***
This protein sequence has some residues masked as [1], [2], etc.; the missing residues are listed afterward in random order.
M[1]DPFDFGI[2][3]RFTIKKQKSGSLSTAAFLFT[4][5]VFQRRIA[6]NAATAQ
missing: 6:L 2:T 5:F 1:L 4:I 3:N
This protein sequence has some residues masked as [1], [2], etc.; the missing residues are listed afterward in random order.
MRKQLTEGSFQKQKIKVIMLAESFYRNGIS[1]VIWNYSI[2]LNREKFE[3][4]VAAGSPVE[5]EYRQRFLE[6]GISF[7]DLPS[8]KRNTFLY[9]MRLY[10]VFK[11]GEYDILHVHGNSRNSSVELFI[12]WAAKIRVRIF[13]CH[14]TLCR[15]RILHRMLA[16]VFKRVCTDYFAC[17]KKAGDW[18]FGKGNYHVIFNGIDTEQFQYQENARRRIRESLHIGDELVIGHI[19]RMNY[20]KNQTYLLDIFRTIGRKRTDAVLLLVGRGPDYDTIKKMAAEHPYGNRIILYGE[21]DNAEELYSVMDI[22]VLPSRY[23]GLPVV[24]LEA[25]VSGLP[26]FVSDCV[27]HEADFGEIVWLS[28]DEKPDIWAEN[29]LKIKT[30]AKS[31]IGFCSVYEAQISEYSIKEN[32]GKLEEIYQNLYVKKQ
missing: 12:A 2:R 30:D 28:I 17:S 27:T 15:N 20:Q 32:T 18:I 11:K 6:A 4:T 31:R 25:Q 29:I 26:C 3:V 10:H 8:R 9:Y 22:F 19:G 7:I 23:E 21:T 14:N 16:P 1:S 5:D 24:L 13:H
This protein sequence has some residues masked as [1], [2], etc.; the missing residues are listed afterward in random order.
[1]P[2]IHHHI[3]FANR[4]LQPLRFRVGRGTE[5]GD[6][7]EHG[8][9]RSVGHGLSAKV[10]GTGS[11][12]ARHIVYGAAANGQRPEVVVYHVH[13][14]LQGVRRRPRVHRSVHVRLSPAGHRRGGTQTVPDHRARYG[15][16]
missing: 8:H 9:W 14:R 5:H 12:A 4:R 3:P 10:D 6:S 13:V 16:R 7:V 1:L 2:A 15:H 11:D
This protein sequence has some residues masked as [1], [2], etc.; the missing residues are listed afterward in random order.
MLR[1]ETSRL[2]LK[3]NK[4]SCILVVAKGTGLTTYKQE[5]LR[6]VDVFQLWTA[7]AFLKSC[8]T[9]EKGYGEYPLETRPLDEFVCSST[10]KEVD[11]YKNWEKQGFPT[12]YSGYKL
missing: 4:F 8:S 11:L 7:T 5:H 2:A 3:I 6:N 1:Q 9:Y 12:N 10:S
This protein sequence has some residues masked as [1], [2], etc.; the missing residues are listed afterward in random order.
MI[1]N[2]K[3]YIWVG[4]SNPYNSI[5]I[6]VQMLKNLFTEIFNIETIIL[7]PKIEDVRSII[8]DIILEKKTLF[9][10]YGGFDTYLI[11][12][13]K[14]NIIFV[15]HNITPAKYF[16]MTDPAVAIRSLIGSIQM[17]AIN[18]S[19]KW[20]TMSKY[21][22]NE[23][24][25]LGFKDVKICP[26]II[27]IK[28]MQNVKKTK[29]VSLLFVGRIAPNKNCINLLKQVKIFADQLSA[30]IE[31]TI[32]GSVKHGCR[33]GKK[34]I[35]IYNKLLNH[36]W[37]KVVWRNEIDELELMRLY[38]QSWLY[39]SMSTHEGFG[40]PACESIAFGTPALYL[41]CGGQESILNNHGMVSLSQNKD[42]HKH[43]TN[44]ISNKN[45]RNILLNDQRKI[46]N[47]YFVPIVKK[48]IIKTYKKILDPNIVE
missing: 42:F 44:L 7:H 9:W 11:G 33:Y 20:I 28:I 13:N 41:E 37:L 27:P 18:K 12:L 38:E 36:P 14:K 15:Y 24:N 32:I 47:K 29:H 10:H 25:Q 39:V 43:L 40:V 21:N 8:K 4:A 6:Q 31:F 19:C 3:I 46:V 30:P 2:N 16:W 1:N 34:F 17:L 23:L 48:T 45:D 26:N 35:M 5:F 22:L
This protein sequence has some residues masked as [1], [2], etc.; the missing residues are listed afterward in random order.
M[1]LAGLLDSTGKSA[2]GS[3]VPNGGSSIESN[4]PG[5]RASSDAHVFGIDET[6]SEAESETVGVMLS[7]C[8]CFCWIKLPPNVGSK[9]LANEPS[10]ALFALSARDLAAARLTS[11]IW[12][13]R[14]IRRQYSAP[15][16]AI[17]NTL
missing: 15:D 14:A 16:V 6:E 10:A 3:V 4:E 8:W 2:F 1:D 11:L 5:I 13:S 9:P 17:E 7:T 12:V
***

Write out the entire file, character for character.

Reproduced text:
This protein sequence has some residues masked as [1], [2], etc.; the missing residues are listed afterward in random order.
M[1]DPFDFGI[2][3]RFTIKKQKSGSLSTAAFLFT[4][5]VFQRRIA[6]NAATAQ
missing: 6:L 2:T 5:F 1:L 4:I 3:N
This protein sequence has some residues masked as [1], [2], etc.; the missing residues are listed afterward in random order.
MRKQLTEGSFQKQKIKVIMLAESFYRNGIS[1]VIWNYSI[2]LNREKFE[3][4]VAAGSPVE[5]EYRQRFLE[6]GISF[7]DLPS[8]KRNTFLY[9]MRLY[10]VFK[11]GEYDILHVHGNSRNSSVELFI[12]WAAKIRVRIF[13]CH[14]TLCR[15]RILHRMLA[16]VFKRVCTDYFAC[17]KKAGDW[18]FGKGNYHVIFNGIDTEQFQYQENARRRIRESLHIGDELVIGHI[19]RMNY[20]KNQTYLLDIFRTIGRKRTDAVLLLVGRGPDYDTIKKMAAEHPYGNRIILYGE[21]DNAEELYSVMDI[22]VLPSRY[23]GLPVV[24]LEA[25]VSGLP[26]FVSDCV[27]HEADFGEIVWLS[28]DEKPDIWAEN[29]LKIKT[30]AKS[31]IGFCSVYEAQISEYSIKEN[32]GKLEEIYQNLYVKKQ
missing: 12:A 2:R 30:D 28:I 17:S 27:T 15:N 20:Q 32:T 18:I 11:K 6:A 4:T 31:R 25:Q 29:I 26:C 3:V 10:H 8:R 9:Y 22:F 19:G 7:I 23:E 21:T 14:N 16:P 1:S 5:D 24:L 13:H
This protein sequence has some residues masked as [1], [2], etc.; the missing residues are listed afterward in random order.
[1]P[2]IHHHI[3]FANR[4]LQPLRFRVGRGTE[5]GD[6][7]EHG[8][9]RSVGHGLSAKV[10]GTGS[11][12]ARHIVYGAAANGQRPEVVVYHVH[13][14]LQGVRRRPRVHRSVHVRLSPAGHRRGGTQTVPDHRARYG[15][16]
missing: 8:H 9:W 14:R 5:H 12:A 4:R 3:P 10:D 6:S 13:V 16:R 7:V 1:L 2:A 15:H 11:D
This protein sequence has some residues masked as [1], [2], etc.; the missing residues are listed afterward in random order.
MLR[1]ETSRL[2]LK[3]NK[4]SCILVVAKGTGLTTYKQE[5]LR[6]VDVFQLWTA[7]AFLKSC[8]T[9]EKGYGEYPLETRPLDEFVCSST[10]KEVD[11]YKNWEKQGFPT[12]YSGYKL
missing: 4:F 8:S 11:L 7:T 5:H 2:A 3:I 6:N 1:Q 9:Y 12:N 10:S
This protein sequence has some residues masked as [1], [2], etc.; the missing residues are listed afterward in random order.
MI[1]N[2]K[3]YIWVG[4]SNPYNSI[5]I[6]VQMLKNLFTEIFNIETIIL[7]PKIEDVRSII[8]DIILEKKTLF[9][10]YGGFDTYLI[11][12][13]K[14]NIIFV[15]HNITPAKYF[16]MTDPAVAIRSLIGSIQM[17]AIN[18]S[19]KW[20]TMSKY[21][22]NE[23][24][25]LGFKDVKICP[26]II[27]IK[28]MQNVKKTK[29]VSLLFVGRIAPNKNCINLLKQVKIFADQLSA[30]IE[31]TI[32]GSVKHGCR[33]GKK[34]I[35]IYNKLLNH[36]W[37]KVVWRNEIDELELMRLY[38]QSWLY[39]SMSTHEGFG[40]PACESIAFGTPALYL[41]CGGQESILNNHGMVSLSQNKD[42]HKH[43]TN[44]ISNKN[45]RNILLNDQRKI[46]N[47]YFVPIVKK[48]IIKTYKKILDPNIVE
missing: 42:F 44:L 7:H 9:W 11:G 33:Y 20:I 28:I 13:N 41:E 37:L 27:P 18:K 12:L 38:E 36:P 14:K 15:Y 24:N 32:I 47:K 29:H 10:H 25:Q 39:V 43:L 40:V 21:N 8:K 4:A 6:Q 31:F 19:C 3:I 46:V 30:P 2:N 16:W 1:N 34:F 17:L 23:L 48:T 45:D 26:N 35:M 5:F 22:L
This protein sequence has some residues masked as [1], [2], etc.; the missing residues are listed afterward in random order.
M[1]LAGLLDSTGKSA[2]GS[3]VPNGGSSIESN[4]PG[5]RASSDAHVFGIDET[6]SEAESETVGVMLS[7]C[8]CFCWIKLPPNVGSK[9]LANEPS[10]ALFALSARDLAAARLTS[11]IW[12][13]R[14]IRRQYSAP[15][16]AI[17]NTL
missing: 15:D 14:A 16:V 6:E 10:A 3:V 4:E 8:W 2:F 1:D 11:L 5:I 13:S 9:P 17:E 7:T 12:V